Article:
ISBN 9789966792143
Pages 272
Dimensions 254 x 178mm
Published 2011
Publisher University of Nairobi Press, Kenya
Format Paperback

The Misiri Legend Explored

A Linguistic Inquiry into the Kalenjiin People's Oral Tradition of Ancient Egyptian Origin

by Kipkoeech araap Sambu

How can a black people, who do not even profess to Islam, claim to have originated from Egypt, which is such an Arabic and Islamic geographical setting? But the Kalenjiin people of Kenya have held on fast to a tradition that their ancestors in antiquity were part of ancient Pharaonic Egypt, which they variously call Tto and Misiri. As unlikely as it may sound, the persistence in keeping this oral tradition alive does not seem to be dying with time and distance from the claimed place of origin. The Misiri Legend Explored: A Linguistic Inquiry into the Kalenjiin People's Oral Tradition of Ancient Egyptian Origin establishes the Kalenjin oral tradition of Misirian origin on the basis of linguistic evidence - a genuine tool which Egyptology scholars and researchers need to have relied on much more to bring greater and more final results to their investigations. Students of ancient Egypt willing to accept that there is an irrational prejudice against the concept of ancient black African ingenuity will upgrade their stock of knowledge regarding ancient Egypt with the numerous discoveries laid out here. They will discover a powerful new tool for their trade in the form of the African languages and cultures that now lie South of the Sahara.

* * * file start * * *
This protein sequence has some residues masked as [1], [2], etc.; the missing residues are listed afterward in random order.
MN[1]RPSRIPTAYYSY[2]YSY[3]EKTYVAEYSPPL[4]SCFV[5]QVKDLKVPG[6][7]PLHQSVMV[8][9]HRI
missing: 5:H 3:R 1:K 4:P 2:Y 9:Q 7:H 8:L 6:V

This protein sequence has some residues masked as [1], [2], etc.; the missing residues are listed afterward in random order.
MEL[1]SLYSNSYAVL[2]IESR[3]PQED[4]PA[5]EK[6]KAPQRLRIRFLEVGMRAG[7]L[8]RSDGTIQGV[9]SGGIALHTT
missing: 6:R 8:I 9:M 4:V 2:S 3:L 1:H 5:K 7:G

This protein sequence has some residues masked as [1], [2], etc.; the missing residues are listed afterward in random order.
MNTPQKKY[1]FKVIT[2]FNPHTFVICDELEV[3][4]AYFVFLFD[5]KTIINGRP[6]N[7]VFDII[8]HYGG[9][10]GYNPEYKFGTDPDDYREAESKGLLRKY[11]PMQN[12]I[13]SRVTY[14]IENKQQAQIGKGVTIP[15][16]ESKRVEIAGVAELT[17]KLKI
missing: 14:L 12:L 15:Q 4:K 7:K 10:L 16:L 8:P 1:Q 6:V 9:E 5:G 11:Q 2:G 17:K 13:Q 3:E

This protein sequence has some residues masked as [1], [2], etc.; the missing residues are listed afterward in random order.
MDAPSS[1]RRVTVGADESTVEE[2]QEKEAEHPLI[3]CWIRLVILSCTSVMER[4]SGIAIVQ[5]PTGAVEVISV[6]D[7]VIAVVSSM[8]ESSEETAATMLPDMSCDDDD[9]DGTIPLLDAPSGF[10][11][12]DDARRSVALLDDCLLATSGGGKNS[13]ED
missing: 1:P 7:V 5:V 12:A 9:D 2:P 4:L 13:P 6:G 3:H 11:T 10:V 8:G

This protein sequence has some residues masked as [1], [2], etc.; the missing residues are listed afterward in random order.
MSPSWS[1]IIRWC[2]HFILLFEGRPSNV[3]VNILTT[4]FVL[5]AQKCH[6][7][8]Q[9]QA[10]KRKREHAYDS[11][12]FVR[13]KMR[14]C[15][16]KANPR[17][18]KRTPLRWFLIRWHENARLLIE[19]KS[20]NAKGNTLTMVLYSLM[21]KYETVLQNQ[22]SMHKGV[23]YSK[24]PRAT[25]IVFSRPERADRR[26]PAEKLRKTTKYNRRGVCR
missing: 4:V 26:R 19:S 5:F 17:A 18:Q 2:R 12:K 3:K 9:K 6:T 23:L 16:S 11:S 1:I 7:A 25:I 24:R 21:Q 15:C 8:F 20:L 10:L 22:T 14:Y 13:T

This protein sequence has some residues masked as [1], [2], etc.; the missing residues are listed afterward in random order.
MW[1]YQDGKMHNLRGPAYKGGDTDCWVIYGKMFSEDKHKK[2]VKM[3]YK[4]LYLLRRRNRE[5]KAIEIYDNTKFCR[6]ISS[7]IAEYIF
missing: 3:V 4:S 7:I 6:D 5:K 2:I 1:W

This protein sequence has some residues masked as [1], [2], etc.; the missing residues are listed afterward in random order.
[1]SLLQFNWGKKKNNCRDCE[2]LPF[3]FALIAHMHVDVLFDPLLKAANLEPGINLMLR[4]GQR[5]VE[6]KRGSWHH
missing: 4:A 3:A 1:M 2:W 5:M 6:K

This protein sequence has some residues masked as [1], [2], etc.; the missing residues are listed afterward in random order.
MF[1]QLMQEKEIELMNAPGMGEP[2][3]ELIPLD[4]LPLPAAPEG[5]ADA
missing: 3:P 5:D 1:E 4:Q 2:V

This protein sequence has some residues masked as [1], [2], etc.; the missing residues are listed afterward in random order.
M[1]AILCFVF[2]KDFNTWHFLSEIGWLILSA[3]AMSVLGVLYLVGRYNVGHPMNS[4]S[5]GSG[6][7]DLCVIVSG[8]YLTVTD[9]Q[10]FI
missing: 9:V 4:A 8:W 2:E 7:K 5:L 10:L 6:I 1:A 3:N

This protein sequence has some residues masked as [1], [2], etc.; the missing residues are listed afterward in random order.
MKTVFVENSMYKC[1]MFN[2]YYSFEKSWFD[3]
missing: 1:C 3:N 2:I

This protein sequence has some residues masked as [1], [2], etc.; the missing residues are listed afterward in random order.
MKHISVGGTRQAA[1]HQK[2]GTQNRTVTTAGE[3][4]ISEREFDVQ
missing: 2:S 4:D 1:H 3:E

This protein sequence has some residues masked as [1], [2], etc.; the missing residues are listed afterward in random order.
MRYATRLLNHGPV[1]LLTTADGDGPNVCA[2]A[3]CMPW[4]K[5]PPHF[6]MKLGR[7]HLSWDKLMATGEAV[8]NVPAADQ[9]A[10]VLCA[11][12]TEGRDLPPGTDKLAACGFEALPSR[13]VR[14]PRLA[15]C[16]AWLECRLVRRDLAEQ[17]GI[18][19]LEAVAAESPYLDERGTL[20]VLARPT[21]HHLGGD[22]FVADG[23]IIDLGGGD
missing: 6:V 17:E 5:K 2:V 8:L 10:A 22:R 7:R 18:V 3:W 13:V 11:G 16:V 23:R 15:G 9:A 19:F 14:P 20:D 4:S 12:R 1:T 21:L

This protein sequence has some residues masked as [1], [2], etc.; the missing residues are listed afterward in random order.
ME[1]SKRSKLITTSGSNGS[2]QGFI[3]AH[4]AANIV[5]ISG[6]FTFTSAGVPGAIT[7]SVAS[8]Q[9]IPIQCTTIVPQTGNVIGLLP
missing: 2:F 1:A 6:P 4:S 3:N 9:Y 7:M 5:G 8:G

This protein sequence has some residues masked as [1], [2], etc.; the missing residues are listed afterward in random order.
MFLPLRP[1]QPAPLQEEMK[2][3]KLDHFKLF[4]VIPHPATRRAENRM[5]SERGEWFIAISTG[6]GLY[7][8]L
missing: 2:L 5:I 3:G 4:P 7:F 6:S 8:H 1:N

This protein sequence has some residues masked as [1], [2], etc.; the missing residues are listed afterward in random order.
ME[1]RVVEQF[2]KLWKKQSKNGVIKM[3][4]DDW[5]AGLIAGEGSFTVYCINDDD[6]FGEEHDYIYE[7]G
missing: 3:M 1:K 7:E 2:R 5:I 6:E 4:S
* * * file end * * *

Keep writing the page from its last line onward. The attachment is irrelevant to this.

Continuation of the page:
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About the Author

Kipkoeech araap Sambu

Kipkoeech araap Sambu holds a doctorate in Ancient Near Eastern Studies from the University of South Africa (D.Litt. et Phil, 2001); a professional membership of the Chartered Institute of Purchasing and Supply (MCIPS, UK, 1983); and a Bachelor of Commerce degree from the University of Nairobi (1979). He did practical work in Egyptology as a guest student at Humboldt University, Berlin, Germany (2002/3). He is a member of the International Association of Egyptologists and runs Kass FM and Kass TV– the Kalenjiin language medium stations – from Washington, DC.

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